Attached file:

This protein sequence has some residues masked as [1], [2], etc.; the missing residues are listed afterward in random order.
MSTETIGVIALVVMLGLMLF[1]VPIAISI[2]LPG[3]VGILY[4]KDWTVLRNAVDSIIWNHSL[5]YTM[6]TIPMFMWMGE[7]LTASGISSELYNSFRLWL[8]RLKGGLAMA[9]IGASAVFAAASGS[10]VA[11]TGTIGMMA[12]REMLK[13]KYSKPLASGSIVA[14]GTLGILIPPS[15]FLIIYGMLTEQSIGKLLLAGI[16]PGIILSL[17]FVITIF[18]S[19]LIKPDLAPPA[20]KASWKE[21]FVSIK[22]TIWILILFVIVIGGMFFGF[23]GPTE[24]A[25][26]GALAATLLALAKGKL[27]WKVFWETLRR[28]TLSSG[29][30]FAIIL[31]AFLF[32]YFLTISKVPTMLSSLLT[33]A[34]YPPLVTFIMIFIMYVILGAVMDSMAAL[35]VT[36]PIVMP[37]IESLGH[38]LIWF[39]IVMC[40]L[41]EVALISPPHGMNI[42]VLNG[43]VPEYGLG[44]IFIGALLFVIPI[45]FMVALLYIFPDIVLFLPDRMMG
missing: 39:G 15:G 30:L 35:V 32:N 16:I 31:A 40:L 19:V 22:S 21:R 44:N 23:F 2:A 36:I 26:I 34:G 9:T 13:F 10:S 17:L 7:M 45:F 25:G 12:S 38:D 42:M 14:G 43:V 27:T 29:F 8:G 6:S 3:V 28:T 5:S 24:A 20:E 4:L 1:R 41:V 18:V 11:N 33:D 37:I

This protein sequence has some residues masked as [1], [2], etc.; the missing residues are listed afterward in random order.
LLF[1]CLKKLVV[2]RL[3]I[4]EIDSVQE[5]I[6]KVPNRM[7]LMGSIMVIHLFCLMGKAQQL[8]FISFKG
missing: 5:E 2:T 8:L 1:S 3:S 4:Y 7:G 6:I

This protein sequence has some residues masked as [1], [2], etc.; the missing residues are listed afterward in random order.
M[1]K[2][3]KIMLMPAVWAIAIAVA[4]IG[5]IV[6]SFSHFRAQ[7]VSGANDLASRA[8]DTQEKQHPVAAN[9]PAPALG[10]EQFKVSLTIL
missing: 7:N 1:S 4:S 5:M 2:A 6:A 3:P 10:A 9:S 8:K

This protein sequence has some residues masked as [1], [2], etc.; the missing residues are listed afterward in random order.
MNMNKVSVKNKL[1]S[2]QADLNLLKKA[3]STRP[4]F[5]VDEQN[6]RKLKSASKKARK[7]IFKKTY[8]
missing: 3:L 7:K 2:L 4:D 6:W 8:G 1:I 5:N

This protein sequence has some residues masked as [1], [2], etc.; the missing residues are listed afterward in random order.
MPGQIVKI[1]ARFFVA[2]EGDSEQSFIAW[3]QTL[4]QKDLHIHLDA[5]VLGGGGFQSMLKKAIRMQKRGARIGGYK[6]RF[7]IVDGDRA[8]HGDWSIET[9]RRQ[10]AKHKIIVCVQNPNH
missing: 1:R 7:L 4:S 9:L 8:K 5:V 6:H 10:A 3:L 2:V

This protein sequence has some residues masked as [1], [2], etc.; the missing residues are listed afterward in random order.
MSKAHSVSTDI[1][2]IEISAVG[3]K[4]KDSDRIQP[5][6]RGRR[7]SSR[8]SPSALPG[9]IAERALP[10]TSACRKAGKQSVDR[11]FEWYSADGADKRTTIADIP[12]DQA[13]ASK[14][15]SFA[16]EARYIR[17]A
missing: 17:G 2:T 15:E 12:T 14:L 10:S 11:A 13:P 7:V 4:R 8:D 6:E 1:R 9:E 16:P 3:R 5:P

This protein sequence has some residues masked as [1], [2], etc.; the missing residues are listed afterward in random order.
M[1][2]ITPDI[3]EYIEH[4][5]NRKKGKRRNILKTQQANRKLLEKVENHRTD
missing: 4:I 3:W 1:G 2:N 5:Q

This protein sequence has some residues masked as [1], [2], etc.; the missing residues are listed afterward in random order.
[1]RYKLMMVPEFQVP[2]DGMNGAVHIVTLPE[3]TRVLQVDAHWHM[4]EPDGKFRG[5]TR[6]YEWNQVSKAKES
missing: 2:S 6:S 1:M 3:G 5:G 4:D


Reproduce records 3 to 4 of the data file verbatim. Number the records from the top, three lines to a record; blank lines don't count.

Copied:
This protein sequence has some residues masked as [1], [2], etc.; the missing residues are listed afterward in random order.
M[1]K[2][3]KIMLMPAVWAIAIAVA[4]IG[5]IV[6]SFSHFRAQ[7]VSGANDLASRA[8]DTQEKQHPVAAN[9]PAPALG[10]EQFKVSLTIL
missing: 7:N 1:S 4:S 5:M 2:A 6:A 3:P 10:A 9:S 8:K

This protein sequence has some residues masked as [1], [2], etc.; the missing residues are listed afterward in random order.
MNMNKVSVKNKL[1]S[2]QADLNLLKKA[3]STRP[4]F[5]VDEQN[6]RKLKSASKKARK[7]IFKKTY[8]
missing: 3:L 7:K 2:L 4:D 6:W 8:G 1:I 5:N